If you are reading this please take a minute – just one minute – out of your day and watch this video.
– Because this is what global warming looks like. I want you to imagine, 200, 300, 400 years from now, human beings, maybe your relatives, starving to death like this due to irreversible climate change.
There is no planet B.
Photographer Paul Nicklen shot the heart-wrenching footage recorded the scene with conservation group Sea Legacy and posted it on Instagram. He told the National Geographic: “we stood there crying—filming with tears rolling down our cheeks.”
The post has gone viral on social media. The photographer said that if he had tried to intervene it would have prolonged the bear’s inevitable death. Instead he posted the video on social media so all could see the awful impact of global warming.
The 21st century has seen more temperature records broken than any time in recorded history. Arctic sea ice coverage has shrunk every decade since 1979 by around 4%.
Nickels wrote on Instagram:
“My entire Sea Legacy team was pushing through their tears and emotions while documenting this dying polar bear.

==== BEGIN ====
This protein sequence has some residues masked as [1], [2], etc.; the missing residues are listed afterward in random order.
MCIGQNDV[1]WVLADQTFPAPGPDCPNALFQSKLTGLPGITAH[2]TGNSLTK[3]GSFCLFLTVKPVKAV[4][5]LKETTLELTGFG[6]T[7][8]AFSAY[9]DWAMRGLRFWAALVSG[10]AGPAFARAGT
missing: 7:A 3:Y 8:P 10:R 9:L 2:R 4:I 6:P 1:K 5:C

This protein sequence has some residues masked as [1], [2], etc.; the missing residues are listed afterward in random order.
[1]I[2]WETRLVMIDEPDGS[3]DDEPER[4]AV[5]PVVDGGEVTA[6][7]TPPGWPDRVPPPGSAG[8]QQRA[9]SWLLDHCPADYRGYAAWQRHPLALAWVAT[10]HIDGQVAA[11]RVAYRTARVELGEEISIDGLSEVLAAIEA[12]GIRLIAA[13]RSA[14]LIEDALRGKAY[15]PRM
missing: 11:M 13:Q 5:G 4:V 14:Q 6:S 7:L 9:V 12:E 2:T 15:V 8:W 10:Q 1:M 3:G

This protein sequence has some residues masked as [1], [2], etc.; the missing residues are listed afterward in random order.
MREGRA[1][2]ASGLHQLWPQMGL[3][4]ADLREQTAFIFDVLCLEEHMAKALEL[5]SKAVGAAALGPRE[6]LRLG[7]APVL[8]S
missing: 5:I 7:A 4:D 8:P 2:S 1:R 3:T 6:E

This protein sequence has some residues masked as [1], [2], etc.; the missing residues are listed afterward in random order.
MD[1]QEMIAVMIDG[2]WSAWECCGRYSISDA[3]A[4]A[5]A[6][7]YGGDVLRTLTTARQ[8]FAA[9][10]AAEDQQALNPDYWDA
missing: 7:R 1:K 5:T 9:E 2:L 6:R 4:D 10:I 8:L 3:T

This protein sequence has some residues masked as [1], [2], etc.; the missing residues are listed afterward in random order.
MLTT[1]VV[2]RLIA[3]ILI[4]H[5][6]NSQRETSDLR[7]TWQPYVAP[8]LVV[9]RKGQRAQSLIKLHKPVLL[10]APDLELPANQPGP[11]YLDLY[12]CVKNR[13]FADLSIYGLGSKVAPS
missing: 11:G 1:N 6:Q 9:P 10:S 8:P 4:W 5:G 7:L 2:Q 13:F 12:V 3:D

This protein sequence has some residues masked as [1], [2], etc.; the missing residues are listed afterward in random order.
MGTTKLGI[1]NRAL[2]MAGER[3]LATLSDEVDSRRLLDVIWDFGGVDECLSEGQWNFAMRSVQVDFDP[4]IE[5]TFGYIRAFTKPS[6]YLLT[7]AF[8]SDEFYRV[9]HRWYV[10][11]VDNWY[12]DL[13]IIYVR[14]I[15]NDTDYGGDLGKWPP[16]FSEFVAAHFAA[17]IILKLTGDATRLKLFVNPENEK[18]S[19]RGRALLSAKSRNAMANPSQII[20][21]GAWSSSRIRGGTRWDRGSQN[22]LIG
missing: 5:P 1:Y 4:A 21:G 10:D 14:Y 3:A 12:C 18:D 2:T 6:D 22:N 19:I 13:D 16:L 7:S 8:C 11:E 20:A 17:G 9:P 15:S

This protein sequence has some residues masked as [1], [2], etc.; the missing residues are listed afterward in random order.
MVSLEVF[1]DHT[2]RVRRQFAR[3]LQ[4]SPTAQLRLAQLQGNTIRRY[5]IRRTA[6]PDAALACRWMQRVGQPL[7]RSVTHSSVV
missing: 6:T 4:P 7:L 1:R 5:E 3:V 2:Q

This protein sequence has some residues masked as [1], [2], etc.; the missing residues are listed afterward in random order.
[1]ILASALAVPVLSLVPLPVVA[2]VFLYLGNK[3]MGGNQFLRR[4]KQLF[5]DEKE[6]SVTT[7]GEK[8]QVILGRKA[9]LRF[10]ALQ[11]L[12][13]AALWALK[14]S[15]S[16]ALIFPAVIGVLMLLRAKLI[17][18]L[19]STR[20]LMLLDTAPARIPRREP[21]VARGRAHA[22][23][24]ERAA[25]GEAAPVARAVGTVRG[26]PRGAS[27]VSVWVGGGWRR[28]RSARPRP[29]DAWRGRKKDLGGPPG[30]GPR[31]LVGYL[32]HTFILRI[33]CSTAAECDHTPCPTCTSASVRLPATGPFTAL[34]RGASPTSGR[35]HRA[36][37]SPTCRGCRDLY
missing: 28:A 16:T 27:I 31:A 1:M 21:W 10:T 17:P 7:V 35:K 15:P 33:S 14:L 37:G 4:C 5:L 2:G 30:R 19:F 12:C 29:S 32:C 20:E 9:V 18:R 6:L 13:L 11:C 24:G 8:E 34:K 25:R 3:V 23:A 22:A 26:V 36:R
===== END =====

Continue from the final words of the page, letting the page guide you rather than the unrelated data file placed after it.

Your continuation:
“It’s a soul-crushing scene that still haunts me, but I know we need to share both the beautiful and the heartbreaking if we are going to break down the walls of apathy.
“This is what starvation looks like. The muscles atrophy. No energy. It’s a slow, painful death.
“When scientists say polar bears will be extinct in the next 100 years, I think of the global population of 25,000 bears dying in this manner.
“There is no band aid solution. There was no saving this individual bear. People think that we can put platforms in the ocean or we can feed the odd starving bear.
“The simple truth is this — if the Earth continues to warm, we will lose bears and entire polar ecosystems. This large male bear was not old, and he certainly died within hours or days of this moment.
“But there are solutions. We must reduce our carbon footprint, eat the right food, stop cutting down our forests, and begin putting the Earth — our home — first.”